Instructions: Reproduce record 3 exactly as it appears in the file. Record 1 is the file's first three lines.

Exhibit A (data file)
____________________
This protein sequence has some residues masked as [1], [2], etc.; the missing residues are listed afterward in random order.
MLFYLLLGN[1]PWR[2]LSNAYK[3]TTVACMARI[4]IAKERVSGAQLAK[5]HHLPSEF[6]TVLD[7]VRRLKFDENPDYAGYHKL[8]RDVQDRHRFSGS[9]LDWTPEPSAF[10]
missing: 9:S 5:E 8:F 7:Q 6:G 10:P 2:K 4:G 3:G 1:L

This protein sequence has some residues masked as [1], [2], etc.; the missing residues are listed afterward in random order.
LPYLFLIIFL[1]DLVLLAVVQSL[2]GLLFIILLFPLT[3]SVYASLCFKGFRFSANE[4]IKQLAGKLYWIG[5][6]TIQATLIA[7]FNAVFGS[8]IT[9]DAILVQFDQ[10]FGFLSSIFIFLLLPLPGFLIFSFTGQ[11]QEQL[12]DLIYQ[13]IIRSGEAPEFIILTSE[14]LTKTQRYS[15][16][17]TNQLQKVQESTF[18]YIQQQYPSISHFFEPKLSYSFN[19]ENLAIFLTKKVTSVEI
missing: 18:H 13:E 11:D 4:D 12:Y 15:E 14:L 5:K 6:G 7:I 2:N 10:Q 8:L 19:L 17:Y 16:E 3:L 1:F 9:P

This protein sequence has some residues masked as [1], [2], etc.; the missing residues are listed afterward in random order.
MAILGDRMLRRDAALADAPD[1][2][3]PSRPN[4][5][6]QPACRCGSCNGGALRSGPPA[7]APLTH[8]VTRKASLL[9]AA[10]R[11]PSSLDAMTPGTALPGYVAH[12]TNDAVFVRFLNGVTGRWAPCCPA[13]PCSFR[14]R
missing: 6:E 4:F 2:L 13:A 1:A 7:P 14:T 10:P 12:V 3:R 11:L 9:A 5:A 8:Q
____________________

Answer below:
This protein sequence has some residues masked as [1], [2], etc.; the missing residues are listed afterward in random order.
MAILGDRMLRRDAALADAPD[1][2][3]PSRPN[4][5][6]QPACRCGSCNGGALRSGPPA[7]APLTH[8]VTRKASLL[9]AA[10]R[11]PSSLDAMTPGTALPGYVAH[12]TNDAVFVRFLNGVTGRWAPCCPA[13]PCSFR[14]R
missing: 6:E 4:F 2:L 13:A 1:A 7:P 14:T 10:P 12:V 3:R 11:L 9:A 5:A 8:Q